Tuesday, May 5, 2009

Evoking the Spirit of Dolemite: A Paean to the Bad Nigga' Archetype

This post is dedicated to Aaron Beaste and the other young aspiring filmmakers out there. Just tell it like it ‘tis, and you’ll be alright.

Much has been written and said about the Blaxploitation genre, some of it negative and some of it positive. However, one thing is sure. This genre made an indelible mark on our culture. When there were no, or very few, positive African American role models in film, an intrepid group of writers and filmmakers provided them. To do so they seized upon one of the most enduring, omnipresent archetypes of American literature and culture and made it their own. For whatever this new class of heroes was or was not, no matter how imperfect they may have been, they were our heroes and heroines, and for a time, they were all we had.



These are just a few of my favorites. And I give you, my paean to the Bad Nigga' Archetype:


Dolemite



"Nobody talks that smack like Dolemite! He defines the big bad negro archetype! I want to be like him when I grow up!

[WARNING: Brief nudity, crass humor, shit-talking]




Savage



The baddest dude with the biggest gun! I’ve been looking all over for this one. Can someone tell me where I can find a copy of this film so that I might complete my collection?




Cleopatra Jones



Whatever happened to Tamara Dobson? Maybe I should send the search party out.




Boss Nigger



When I was very young, an irresponsible uncle took me to the drive-in to check this one out. I had to hide in the trunk of his car to get in. That uncle is now a minister.




Legend of Nigger Charley



The same uncle took me to see this one as well.




Black Belt Jones



An undeniable classic.




Foxy Brown



Who could forget Foxy Brown. That was one super bad lady. And have you seen Pam Grier lately? She is absolutely ageless. I it's true; black don't crack!

3 comments:

Kim said...

I must admit I'm a Dolemite fan...LOL My Mom, unbeknownst to her how explicit the themes of the movie would be, took my sister and I to see the Human Tornado when I was like 9yrs old...Afterwards all she kept saying was, I didn't know it was going to be that bad. We stayed for the whole movie, yet walked out on Star Wars..lol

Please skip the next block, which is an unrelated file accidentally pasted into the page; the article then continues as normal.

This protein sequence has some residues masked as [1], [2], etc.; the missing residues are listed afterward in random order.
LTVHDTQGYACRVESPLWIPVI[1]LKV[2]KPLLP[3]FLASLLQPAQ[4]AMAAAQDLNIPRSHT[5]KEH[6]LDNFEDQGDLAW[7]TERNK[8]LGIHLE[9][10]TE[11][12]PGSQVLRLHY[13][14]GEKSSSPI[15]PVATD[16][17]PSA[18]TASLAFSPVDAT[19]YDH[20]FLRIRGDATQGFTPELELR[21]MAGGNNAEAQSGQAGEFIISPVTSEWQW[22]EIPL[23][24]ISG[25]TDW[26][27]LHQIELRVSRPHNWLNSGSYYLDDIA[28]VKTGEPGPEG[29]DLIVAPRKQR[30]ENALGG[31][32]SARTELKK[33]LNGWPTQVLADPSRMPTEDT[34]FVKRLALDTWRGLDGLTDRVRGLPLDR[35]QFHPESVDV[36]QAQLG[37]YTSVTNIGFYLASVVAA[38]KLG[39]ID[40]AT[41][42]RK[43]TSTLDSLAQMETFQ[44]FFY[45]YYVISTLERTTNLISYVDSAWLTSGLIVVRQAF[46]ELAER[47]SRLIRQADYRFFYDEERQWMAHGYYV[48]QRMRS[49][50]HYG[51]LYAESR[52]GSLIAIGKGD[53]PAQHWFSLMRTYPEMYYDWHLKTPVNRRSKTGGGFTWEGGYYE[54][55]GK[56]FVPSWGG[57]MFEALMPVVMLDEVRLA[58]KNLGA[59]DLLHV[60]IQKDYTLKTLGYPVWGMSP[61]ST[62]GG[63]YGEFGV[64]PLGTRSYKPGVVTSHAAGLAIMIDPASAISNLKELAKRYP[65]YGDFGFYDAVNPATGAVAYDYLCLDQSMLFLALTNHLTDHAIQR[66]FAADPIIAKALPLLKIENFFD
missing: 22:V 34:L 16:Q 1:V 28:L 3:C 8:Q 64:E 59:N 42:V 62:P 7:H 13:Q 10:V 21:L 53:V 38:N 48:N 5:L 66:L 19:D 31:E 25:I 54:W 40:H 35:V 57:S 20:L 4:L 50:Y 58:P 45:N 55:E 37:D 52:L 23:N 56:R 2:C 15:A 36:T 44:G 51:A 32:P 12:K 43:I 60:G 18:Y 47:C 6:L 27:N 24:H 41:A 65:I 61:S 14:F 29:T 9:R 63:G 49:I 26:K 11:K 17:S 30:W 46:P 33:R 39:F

Where is the Mack and Pretty Toney?

El Nuyorican said...

For me, the greatest film produced at that time was Sweet Sweetback's Baadasssss Song, an independent film, written, produced, scored, directed by, and starring Melvin Van Peebles, father of actor Mario Van Peebles (who was also in the movie). I always liked anti-authority figures and this film tells the story of a deprived African American challenging white authority.

Van Peebles developed the film after being offered a three-picture contract for Columbia Pictures. Because no studio would finance the film, Van Peebles funded the film himself, shooting it independently over a period of 19 days, performing all stunts and appearing in several REAL sex scenes.

Van Peebles was able to get additional funds from applying for worker's compensation after contracting gonorrhea during the shooting of these scenes (LOL!!).

van Peeble's innovative use of fast-paced montages and jump-cuts were new features in American cinema at the time. The film was censored in many markets, and received at best tepid reviews.

The musical score was by Earth, Wind & Fire and Van Peebles, short on funds for marketing, released the soundtrack album beforehand in hopes of building awareness of the film. Initially, the film was only screened in two theaters in the United States. It went on to gross $4,100,000 at the box office.

None other than Huey P. Newton praised the film's revolutionary undertones, and the film became required viewing for members of the Black Panther Party. The film is an important work in the history of African American cinema. It paved the way for the success of future independent black films. According to Variety, it demonstrated to Hollywood that films which portrayed "militant" blacks could be highly profitable, leading to the creation of the blaxploitation genre, although the film itself is not commonly considered to be an exploitation film."

Max Reddick said...

Alas, Kim, I forgot to include The Mack.

And El Nuy, I forgot to include Sweet Sweetback.

But then again if I attempted to include all of the Blaxploitation films, this would have been one long behind post.

Does anyone remember Truck Turner?

Related Posts with Thumbnails